Gaining context across complex systems requires new approaches, especially artificial intelligence for IT operations (AIOps). These modern software platforms leverage big data and machine learning to support and enhance many IT operations and functions. AIOps is beneficial because it both assists and augments, quickly and automatically identifying data patterns staff would normally obtain manually but also correlating system events, patterns and behaviors to reveal deeper insights.
Charting A Successful AIOps Journey
As with an emerging technology like AIOps, there’ll be much hype and hyperbole. So how do you find business value in all the noise, and what practical steps can you take to implement such a technology? It’s a topic beyond the scope of this small piece, but here are some key pointers:
• Automate data supply and demand: AIOps shouldn’t become a process where staff spend disproportionate amounts of time manually collecting, cleaning and arranging data before any meaningful analysis is conducted. You should seek out methods to automate all the heavy lifting, automatically ingesting cross-domain data on a massive scale (including logs, metrics, time series and business data) to build an operational data lake that everyone can drink from (e.g., IT operations, support analysts, cloud architects, LOB, developers).
• Gain context to win the battle: Data lakes are all fine, but their potential is truly maximized when connections and dependencies between application components are automatically established. Just like marketers use graph analytics to better understand social network influences, you should apply the same thinking with AIOps. For example, by automatically mapping dependencies within and across applications, you can detect faults faster, determine application performance blind spots and better understand the business impact of problematic conditions.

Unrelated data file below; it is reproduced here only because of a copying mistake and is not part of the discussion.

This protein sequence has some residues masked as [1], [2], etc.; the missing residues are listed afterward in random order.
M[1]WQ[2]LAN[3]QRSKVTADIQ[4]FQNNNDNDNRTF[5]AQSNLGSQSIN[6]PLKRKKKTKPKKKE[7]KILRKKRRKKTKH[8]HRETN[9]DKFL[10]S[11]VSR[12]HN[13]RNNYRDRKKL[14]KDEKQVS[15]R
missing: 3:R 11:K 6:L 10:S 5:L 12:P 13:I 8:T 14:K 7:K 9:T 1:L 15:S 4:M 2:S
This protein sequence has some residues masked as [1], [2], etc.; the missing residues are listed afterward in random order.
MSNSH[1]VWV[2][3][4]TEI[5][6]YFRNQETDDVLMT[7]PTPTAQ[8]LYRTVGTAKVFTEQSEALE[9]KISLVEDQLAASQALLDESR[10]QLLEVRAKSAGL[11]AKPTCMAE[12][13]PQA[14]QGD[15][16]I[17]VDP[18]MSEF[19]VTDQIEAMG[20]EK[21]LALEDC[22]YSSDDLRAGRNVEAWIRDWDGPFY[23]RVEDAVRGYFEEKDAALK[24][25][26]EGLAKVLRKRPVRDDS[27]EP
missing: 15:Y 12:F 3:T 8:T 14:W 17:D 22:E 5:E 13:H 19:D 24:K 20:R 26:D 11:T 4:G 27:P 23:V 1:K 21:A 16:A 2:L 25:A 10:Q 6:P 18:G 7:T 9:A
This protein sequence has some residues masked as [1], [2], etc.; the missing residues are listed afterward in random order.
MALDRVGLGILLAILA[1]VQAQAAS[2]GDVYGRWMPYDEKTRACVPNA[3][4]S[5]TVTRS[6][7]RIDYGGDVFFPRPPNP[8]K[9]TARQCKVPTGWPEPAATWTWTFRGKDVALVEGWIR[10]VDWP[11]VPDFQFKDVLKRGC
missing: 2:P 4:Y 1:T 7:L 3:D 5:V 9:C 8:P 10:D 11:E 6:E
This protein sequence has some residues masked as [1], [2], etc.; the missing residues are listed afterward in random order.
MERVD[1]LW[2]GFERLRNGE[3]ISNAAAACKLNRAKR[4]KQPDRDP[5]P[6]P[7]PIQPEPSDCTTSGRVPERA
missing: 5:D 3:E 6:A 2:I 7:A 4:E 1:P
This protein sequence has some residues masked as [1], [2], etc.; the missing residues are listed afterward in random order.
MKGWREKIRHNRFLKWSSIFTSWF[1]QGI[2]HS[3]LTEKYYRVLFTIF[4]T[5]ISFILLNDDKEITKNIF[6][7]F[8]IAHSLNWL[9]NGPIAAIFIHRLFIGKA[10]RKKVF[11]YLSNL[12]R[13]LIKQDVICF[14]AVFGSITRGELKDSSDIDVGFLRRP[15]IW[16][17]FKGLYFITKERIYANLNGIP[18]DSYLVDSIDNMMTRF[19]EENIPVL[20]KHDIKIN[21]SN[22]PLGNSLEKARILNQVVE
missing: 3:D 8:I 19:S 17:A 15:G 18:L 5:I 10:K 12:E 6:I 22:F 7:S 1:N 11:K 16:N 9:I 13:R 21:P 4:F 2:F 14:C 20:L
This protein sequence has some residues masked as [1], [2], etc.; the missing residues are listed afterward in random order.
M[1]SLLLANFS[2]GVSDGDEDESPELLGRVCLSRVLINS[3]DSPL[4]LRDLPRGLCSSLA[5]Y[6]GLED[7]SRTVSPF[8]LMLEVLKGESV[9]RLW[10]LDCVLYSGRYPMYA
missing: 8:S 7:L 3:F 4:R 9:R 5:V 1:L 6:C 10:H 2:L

• Reach low, aim high: Eliminating false positives (alarms), detecting false negatives and finding the root cause of problems in a haystack of needles means less operational cost and more productive staff. However, this shouldn’t be your ultimate AIOps goal. Massive event correlation and alarm reduction even in the most complex systems are table stakes for basic AIOps today — it’s an assistance capability. What we also require is deeper machine learning to tell us what we don’t know easily (e.g., the optimum mix of cloud instances based on future consumption and capacity). Insights become actionable, especially when attached to dollars and customer experience.
• Develop mature AIOps capabilities: Today, and for good reason, AIOps has been centered on real-time and historical data ingestion and analysis. In time, however, these systems will become far more useful when the learnings gained initiate automated actions for users; they’ll become bi-directional. Exciting, too, is the point where AIOps systems become trainers themselves, providing automated advice and guidance to staff and processes.
We’re long past the point where IT operations staff can realistically keep on top of modern application environments, and like it or not, the future success of a digital business inextricably linked to building and operating highly complex systems.
It’s time to embrace that future with AIOps.